Maker’s Mark is a long standing favorite in the bourbon world. Its distinctive red wax seal has been copied in several different ways by multiple types of spirits. Our visit to the Maker’s Mark distillery was a lesson in history and craft. And we also had the opportunity to experience two of the brand’s newer offerings.
I lost a silly bet with my friend Rosemary and I had to serve steak dinner for six guests of her choosing. I would have had a free weekend at her beach house had I won. I would get to use her cottage anyways and the dinner was fun for me to as we had many of the same friends. My only worry was that she would invite two couples, her husband and a single gentleman for me. I had survived Rosemary’s set ups in the past and this time, I was sure to live.
Bourbon is all about the taste. But it’s also about the story behind what makes the taste. And that’s specially true with Michter’s Distillery’s bourbons. We visited Michter’s new facility in Louisville, KY on a bright day in May expecting a tour of the building and a taste of their products. Of course I’d sampled their Michter’s Small Batch US*1 Bourbon and Rye on a few occasions, so wasn’t expecting many surprises. I was terribly wrong in my assumptions.
Buffalo Trace Distillery is located in Frankfort, Kentucky and is home to more bourbons than I’m likely to ever sample. And some of those bourbons are the stuff of legend (I’m thinking about Pappy Van Winkle here). But even those that don’t have quite as much legend behind them are top picks for many of us. We were able to sample some unique and interesting spirits during our visit, but the tasting was second to our visit with master distiller Harlan Wheatley and our tour lead by Kristie Wooldridge.
I loved horses but my ’63 Lincoln Continental and I avoided the craziness of Louisville and the annual Kentucky Derby. I found myself in Shelbyville, which was 30 mile away and I was sure to find a way to bet on the ponies from afar. My job more than paid the bills but who didn’t dream of one-day dream of hitting a jackpot. I drove slowly down Main Street and as I expected, nearly every watering hole was crowded. I saw a spot on the street big enough to park my car, in front of the Brass Shoe. The windows of the establishment were foggy but there wasn’t a crowd pouring out the door, so it looked perfect. I was searching for a spot to sip a mint julep and watch the race.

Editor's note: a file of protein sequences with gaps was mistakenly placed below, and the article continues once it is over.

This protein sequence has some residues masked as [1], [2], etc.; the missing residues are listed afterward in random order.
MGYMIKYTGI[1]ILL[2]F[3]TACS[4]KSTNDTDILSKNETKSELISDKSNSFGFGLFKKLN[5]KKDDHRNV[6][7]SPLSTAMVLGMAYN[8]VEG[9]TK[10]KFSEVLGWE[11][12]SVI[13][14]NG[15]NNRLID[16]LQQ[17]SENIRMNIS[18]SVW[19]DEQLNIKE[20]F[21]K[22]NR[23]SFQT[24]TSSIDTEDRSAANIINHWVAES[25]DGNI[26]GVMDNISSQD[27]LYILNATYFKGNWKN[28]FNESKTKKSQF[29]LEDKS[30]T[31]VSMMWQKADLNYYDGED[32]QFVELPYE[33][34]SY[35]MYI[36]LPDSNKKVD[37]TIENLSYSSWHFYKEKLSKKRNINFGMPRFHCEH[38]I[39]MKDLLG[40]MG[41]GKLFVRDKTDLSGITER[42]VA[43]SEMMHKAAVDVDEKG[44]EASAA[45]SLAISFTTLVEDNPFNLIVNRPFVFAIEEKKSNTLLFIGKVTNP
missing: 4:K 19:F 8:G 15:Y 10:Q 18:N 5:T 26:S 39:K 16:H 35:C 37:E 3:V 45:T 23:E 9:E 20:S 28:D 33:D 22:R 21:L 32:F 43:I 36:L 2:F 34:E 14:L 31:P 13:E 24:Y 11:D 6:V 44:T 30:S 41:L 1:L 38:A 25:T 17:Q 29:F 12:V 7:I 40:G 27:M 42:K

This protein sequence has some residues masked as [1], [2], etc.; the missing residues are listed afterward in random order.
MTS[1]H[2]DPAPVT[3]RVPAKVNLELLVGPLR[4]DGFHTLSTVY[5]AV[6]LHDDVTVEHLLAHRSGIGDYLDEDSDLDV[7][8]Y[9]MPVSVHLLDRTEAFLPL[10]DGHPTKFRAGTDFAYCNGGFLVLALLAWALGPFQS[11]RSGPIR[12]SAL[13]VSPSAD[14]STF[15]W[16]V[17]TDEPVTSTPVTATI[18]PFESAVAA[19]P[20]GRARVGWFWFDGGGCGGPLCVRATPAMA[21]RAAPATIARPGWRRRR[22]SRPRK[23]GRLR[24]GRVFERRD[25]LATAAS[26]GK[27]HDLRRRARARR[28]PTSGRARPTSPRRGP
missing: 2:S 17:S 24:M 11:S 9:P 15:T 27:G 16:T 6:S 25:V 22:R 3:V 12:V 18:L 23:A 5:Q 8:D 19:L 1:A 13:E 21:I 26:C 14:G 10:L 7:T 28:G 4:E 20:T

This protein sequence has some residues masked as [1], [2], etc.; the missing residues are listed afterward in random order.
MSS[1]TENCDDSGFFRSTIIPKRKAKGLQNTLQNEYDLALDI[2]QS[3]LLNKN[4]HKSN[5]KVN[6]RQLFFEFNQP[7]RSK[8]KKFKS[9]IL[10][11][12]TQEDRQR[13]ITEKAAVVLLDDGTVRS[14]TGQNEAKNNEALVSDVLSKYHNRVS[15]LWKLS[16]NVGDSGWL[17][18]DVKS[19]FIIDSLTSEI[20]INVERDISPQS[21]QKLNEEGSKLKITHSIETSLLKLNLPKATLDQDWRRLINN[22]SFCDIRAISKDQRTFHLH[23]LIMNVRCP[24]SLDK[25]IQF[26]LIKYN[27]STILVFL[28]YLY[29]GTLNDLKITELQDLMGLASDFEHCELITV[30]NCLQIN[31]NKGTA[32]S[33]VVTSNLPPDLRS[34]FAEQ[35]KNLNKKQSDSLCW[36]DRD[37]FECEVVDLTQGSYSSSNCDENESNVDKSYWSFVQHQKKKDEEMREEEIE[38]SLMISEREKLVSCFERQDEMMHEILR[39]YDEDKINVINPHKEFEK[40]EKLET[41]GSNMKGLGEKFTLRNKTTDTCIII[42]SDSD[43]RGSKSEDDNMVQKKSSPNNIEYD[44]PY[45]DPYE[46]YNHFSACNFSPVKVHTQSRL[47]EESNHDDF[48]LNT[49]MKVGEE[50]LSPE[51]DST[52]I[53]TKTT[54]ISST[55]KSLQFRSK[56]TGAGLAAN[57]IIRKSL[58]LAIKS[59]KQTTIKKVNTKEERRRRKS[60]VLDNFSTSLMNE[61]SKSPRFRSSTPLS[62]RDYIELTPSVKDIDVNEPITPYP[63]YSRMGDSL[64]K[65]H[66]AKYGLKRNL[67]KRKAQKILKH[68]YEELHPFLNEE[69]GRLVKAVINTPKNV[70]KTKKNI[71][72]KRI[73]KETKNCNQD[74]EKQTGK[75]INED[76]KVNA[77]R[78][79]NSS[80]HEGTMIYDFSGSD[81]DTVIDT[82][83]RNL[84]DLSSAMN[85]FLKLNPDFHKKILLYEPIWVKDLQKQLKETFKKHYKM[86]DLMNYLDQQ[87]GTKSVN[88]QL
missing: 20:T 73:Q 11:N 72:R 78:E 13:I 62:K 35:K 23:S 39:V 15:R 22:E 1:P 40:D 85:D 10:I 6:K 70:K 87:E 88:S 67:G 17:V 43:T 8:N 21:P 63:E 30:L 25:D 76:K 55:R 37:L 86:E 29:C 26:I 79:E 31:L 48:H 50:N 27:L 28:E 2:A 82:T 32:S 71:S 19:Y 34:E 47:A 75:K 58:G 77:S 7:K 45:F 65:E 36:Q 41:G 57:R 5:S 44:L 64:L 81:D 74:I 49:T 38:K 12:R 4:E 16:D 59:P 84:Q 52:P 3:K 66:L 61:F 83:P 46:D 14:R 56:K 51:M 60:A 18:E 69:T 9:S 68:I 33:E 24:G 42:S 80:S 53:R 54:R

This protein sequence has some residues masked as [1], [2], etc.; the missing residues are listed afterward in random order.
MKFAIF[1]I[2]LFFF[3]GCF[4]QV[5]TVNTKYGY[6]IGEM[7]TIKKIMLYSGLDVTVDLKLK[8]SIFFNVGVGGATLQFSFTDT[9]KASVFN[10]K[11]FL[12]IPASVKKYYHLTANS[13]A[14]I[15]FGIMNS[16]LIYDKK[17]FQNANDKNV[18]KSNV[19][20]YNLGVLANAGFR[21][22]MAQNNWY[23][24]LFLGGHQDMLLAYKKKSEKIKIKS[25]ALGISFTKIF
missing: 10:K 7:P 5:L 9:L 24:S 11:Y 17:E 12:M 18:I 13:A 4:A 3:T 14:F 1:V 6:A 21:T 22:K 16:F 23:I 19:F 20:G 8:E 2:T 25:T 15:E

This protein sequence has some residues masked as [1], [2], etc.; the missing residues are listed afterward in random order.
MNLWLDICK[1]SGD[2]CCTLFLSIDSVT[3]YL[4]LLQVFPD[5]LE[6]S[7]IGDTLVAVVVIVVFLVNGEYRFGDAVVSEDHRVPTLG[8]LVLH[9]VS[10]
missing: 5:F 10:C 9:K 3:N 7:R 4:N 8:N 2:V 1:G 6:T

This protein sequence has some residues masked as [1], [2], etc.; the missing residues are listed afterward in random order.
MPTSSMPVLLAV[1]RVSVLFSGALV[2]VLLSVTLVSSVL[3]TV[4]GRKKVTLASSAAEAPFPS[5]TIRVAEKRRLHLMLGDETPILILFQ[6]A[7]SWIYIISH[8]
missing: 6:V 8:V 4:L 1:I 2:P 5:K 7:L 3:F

I landed at Logan Airport in Boston for one of my favorite weeks of the year. I had several entertaining gigs lined up but the main purpose of my visit was to visit my close Friend Bethany Carver. She and I met when we were 18 and spending a summer in Newport R.I. We were poor; we reached between the couch cushions for coins so we could share a glass of wine and a shrimp each. When the tourist season picked up and the tips rolled in, we spent most of our cash on food and drinks.
FourRoses brand has been around since nearly the start of bourbon. It is a high volume production facility that uses a unique set of recipes to produce its bourbons. On our visit to the distillery located in Lawrenceburg, KY, brand ambassador Al Young met us at the visitor center and guided us around the facilities.
My ’63 Lincoln and I didn’t much like being landlocked so if it weren’t for work commitments I wouldn’t be making my way through the heartland. I was not only in Nebraska but also in the middle of the state, in Gladstone. It billed itself as the largest little town in the state, which was quite a claim and I decided to see how their cocktails tasted.
There are six requirements for a whiskey to be called ‘Bourbon’. One of them is that the liquor must be aged in new, charred oak barrels. This barrel aging is what gives bourbons their color and is a significant flavor component. While aging in barrels isn’t unique to bourbon, the requirement that each barrel is NEW is. And when you consider how much bourbon is consumed each year it becomes obvious that barrels can become a scarce commodity even faster than the main ingredient in bourbon - corn.
Every year I looked forward to my invite to Cash and Lynne’s summer home in Maine. It was a standing invitation but things changed from year to year so I waited to be invited. They had young-adult children and I had to fit my visit in among graduations and birthdays. I had gone from Ms. Sterling to Aunt Sylvia and finally I was just plain Sylvia to their three kids. Their oldest boy was Richard, who had crept into the close-knit lobster boat community. He provided the fresh crustaceans for our annual lobster feed. At 14, he started hanging out on the docks and now at 22, he was like a son to the old salts. As their guest, I provided the wine to be paired with the lobster and this year I chose a Chardonnay (Talbott Sleepy Hollow 2012).
Driving my ’63 Lincoln Continental through California was arduous because of all the states; this is where the most of my clients were headquartered. I rolled into my favorite strip mall next to yet another motel for no other reason than my fondness of the bartender, Abel. He and his family had been in the area for two generations and his father owned Cortez. Everything about the place was authentic and the food so good it could set up shop in mid-town Manhattan and be a success. I had said this to Abel who was aware of what he had but would never leave Modesto. His roots ran deep within the community.